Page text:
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January 8, 2010

Keeping up with Compliance

By: Jimmy Robertson

The compliance corner answers questions concerning the governance of intercollegiate athletics and its impact on our athletics department. Have a question? Please send it to and we’ll answer it in upcoming issues.

Now, here are a couple of questions that we’ve received from Tech alums and fans over the past few months, with responses from Tim Parker, the department’s senior assistant AD for compliance:

Q: “You often hear of coaches conducting a practice right after a game in which the team played poorly. I guess this is used as some form of punishment or a wake-up call, but I was wondering if this actually happened much at Tech?” – Joan in Jonesville, Va.

TP: “Actually, the idea that coaches sometimes run “corrective” practices after poor performances is more of a myth than anything else, primarily because it’s not permissible under NCAA rules. NCAA Bylaw states that ‘countable athletically-related activities may not be conducted at any time following competition, except between contests, rounds or events during a multi-day or multi-event competition (e.g. double-headers in softball or baseball, rounds of golf in a multi-day tournament).’”

Q: “I know Michigan is in some hot water with the NCAA because football coach Rich Rodriguez apparently held practices beyond what is allowed. How does a school keep track of this and who is responsible? Thanks.” – Bill in Danville, Va.

TP: “NCAA regulations include strict limits on the amount of time a student-athlete can be involved in activities related to his or her sport, both in and out of season. Within Division I, many different tracking systems are used. At Virginia Tech, each coaching staff is required to complete forms documenting daily and weekly participation in athletically-related activities for all team members. The completed forms are submitted to the compliance office, where they are distributed to each team’s respective representatives on the Virginia Tech Student-Athlete Advisory Committee (SAAC). The SAAC reps review each form for accuracy, and then can raise questions or sign the form to signify agreement. Once approved, the forms are scanned and the data is maintained in the compliance office.”

Q: “I’ve seen that recruits sometimes have parties on signing day in which they invite the media to attend. I know of one kid who signed his letter-of-intent at a party at the ESPN Zone in Baltimore. Can the coaches attend these types of events?” – John in Hagerstown, Md.

TP: “Yes. In fact, there is an NCAA bylaw that deals specifically with what you’re asking. Bylaw states that ‘coaching staff members may attend functions designed to celebrate the institution’s signees in the applicable sport and may discuss prospective student-athletes who have signed commitments to attend the institution, including discussions with working media, provided the institution previously has released communications of the prospective student-athletes' commitments to attend the institution to media outlets.’”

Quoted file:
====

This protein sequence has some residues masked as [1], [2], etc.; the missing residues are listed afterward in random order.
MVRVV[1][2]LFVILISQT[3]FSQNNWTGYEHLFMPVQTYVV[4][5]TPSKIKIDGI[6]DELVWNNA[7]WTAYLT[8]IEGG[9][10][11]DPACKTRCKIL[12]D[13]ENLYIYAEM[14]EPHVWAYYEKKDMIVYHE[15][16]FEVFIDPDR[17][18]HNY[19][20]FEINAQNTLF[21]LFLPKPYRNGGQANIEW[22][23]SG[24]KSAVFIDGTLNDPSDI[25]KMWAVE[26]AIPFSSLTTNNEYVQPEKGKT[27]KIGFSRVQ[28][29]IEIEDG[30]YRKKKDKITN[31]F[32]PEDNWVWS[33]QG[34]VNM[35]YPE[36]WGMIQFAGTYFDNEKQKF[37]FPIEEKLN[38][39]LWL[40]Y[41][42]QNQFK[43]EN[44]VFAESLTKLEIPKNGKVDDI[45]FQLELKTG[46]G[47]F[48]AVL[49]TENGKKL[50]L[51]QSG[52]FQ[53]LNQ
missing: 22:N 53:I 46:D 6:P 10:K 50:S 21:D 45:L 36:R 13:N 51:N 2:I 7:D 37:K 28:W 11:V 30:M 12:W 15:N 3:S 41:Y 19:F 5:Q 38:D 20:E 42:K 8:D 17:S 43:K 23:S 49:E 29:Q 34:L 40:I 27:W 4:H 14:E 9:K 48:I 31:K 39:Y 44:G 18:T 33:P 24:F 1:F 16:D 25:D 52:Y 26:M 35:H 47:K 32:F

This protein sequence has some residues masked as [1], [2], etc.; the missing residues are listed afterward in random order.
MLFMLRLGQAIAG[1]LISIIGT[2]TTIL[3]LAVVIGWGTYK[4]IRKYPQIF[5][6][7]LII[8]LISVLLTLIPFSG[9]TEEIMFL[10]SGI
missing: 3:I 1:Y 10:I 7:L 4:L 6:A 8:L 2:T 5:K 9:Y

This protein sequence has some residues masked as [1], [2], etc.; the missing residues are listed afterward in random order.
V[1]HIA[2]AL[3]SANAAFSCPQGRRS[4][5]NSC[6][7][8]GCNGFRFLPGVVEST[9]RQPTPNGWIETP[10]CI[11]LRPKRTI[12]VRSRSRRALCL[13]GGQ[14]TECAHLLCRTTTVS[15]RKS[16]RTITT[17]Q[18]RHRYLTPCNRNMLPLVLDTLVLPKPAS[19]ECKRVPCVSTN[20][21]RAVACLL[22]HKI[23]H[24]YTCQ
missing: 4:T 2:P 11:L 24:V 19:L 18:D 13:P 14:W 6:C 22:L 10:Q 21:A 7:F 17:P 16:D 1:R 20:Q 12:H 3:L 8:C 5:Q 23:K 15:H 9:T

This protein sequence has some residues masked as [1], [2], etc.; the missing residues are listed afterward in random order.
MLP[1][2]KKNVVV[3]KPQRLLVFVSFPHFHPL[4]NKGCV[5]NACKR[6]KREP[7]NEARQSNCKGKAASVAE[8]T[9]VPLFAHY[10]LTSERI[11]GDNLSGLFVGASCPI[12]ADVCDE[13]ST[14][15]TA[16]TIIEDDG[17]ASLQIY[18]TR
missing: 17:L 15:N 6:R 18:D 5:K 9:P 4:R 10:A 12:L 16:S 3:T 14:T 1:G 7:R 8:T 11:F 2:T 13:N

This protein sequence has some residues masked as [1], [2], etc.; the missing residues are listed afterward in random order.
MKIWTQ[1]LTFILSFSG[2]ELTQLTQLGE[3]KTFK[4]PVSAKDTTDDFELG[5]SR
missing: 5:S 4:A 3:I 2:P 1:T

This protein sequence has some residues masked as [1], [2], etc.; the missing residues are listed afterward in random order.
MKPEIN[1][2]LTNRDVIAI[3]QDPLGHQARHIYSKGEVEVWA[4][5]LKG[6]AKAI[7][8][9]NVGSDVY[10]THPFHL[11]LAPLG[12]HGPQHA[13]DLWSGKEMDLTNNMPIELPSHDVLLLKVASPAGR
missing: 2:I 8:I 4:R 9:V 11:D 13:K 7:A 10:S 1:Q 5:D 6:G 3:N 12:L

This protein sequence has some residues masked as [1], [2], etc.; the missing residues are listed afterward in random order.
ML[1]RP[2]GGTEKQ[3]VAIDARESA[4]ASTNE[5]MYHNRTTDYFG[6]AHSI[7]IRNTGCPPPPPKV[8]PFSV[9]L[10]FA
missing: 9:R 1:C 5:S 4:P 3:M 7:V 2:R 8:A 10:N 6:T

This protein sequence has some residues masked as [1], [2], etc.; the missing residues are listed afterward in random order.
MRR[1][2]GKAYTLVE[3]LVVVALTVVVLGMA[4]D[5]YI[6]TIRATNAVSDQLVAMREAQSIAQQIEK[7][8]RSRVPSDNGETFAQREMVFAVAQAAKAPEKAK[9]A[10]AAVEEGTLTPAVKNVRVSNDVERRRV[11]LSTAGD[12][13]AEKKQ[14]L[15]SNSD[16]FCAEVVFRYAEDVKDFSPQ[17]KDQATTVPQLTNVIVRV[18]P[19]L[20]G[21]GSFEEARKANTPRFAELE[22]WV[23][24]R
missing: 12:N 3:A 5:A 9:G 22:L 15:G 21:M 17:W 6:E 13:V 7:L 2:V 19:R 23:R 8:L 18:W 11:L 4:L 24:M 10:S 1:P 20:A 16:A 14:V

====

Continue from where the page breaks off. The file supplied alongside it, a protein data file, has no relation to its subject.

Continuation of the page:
Q: “I know a lot of student-athletes go home over the holidays, but basketball players and wrestlers often stay in town because of games and meets. If they live on campus, does the athletics department provide them with per diem to buy meals since the dining halls are closed?” – Wanda in Roanoke.

TP: “Yes. NCAA Bylaw 16.5.2-(e)-(1) permits student-athletes who are required to remain on the institution's campus for practice sessions or competition during the institution’s official vacation period to receive room and board expenses.

“But if the student-athlete lives at home during the vacation period, the cost of room and board may not be provided by the institution, other than to permit the student-athlete to participate in team meals incidental to practice sessions.”

Q: “Since it’s bowl season, a question about the bowls. Supposedly, they give gifts to the players who are playing in their games. Does the NCAA have a limit on what types of gifts and the dollar amounts spent on these gifts?” – Matt in York, Pa.

TP:Yes, all gifts and awards provided to student-athletes are governed by maximum value limits. This includes gifts/awards for special achievement (e.g. MVP), as well as those given simply for participation. Each eligible student-athlete participating in a bowl game may receive gifts/awards from the institution valued up to $350, and from the bowl management valued up to $500. The bowl MVP may receive an additional award valued at up to $350 from the bowl sponsor.”